1 is neither prime nor composite

The number 1 belongs to so many families of numbers that I decided against listing them, because often the inclusion is somehow trivial.

Indeed, it belongs to most of figurate numbers families, like triangular, square or pentagonal numbers.

It is also a factorial, a powerful and a Fibonacci number, and so on and so forth...

However, there are some properties which make 1 more interesting.

For example, it is equal to the crossing number of the complete graph K5, i.e., it is possible to connect 5 points one to each other in such a way there is only one cross between edges:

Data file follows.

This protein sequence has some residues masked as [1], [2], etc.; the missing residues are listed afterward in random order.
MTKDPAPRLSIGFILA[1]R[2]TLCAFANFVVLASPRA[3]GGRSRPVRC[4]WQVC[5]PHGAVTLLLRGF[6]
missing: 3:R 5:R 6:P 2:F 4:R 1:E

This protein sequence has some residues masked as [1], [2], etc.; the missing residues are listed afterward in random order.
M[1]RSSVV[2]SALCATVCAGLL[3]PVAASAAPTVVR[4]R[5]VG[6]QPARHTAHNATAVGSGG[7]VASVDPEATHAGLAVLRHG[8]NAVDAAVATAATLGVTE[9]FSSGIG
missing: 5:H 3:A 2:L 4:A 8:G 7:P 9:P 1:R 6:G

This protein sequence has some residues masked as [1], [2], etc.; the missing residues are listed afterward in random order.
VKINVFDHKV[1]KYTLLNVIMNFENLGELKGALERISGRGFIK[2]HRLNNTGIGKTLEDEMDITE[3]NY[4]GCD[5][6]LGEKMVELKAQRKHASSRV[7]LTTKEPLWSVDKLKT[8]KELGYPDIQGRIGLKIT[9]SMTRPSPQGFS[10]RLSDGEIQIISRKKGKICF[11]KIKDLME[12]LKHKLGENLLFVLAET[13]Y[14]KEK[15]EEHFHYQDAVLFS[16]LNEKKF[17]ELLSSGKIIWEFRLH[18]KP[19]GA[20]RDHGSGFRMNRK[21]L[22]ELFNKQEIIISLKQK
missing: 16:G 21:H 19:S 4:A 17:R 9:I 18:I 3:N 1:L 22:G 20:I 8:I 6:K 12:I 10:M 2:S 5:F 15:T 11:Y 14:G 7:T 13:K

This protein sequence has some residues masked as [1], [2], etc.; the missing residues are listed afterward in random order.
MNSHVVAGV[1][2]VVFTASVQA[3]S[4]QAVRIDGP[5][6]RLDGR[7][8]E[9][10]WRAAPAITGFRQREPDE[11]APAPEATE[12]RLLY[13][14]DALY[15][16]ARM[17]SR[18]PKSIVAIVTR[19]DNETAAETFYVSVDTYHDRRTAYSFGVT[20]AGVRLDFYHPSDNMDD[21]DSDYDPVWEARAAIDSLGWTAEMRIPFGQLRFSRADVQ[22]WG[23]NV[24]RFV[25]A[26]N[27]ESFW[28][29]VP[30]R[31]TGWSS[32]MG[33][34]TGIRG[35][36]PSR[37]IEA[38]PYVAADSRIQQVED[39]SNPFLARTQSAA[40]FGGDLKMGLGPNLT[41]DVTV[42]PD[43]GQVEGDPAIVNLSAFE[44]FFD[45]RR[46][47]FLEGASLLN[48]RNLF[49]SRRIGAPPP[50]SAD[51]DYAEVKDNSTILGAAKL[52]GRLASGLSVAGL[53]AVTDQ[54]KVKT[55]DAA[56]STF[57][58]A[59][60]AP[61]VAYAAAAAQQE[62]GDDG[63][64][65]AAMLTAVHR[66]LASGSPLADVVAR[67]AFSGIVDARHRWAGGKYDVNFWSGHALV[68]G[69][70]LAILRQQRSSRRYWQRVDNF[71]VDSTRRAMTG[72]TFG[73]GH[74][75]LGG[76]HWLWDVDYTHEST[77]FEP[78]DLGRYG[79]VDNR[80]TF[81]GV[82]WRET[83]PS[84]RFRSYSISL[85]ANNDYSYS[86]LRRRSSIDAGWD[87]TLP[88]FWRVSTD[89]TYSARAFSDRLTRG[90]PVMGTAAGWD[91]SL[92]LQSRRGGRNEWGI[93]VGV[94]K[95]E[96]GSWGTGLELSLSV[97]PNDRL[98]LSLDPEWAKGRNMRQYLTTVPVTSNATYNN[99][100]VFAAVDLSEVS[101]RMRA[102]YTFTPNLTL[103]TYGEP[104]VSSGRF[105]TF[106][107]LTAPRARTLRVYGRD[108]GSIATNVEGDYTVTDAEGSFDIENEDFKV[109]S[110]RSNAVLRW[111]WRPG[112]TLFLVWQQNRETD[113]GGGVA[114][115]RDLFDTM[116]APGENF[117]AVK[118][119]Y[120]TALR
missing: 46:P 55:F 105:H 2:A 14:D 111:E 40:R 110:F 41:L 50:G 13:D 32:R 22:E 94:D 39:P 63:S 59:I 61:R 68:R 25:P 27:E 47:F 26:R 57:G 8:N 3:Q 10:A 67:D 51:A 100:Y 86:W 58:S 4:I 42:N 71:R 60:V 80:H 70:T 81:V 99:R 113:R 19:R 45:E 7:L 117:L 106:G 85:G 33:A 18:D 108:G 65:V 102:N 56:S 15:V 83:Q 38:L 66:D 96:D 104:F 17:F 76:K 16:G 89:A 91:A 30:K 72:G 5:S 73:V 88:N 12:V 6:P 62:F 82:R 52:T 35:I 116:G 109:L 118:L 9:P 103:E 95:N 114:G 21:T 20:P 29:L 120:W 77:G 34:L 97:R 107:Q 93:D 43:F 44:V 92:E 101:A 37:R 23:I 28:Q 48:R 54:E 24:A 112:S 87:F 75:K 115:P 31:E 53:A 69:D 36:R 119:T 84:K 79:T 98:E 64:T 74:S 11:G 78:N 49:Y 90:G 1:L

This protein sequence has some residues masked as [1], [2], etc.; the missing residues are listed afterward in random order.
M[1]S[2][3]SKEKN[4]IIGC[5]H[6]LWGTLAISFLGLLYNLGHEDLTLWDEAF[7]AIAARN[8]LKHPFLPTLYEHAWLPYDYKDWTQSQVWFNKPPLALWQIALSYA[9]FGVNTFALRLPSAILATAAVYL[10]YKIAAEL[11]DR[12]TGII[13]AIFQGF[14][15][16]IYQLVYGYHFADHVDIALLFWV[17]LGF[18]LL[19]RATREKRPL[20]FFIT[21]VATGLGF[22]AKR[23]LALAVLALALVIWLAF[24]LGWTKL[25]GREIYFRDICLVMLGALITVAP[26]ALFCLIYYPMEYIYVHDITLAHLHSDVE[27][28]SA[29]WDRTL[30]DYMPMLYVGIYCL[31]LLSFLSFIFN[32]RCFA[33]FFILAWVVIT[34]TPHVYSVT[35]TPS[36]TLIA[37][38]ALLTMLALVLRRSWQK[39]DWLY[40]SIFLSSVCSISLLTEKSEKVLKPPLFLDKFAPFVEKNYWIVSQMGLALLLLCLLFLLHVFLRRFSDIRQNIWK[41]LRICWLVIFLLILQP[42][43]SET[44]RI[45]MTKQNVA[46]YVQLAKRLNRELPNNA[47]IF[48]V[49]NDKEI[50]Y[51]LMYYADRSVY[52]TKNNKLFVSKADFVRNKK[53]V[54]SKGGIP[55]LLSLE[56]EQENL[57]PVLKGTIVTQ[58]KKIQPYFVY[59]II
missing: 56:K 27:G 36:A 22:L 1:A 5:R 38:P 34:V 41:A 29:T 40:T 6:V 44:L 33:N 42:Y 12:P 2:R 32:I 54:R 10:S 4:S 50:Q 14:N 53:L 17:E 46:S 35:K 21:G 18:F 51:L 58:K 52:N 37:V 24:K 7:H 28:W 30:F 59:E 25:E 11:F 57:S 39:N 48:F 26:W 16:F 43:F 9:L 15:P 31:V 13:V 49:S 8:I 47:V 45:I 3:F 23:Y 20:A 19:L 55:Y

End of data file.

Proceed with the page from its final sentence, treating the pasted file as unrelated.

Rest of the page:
Charmichael has conjectured that, for every k, the number of solutions of the equation φ(x) = k is never equal to one, i.e., either there are no solutions at all (like for k = 7) or at least two solutions (like for k = 8). K.Ford has proved that if a counterexample exists, it must be greater than 1010000000000.

to be continued...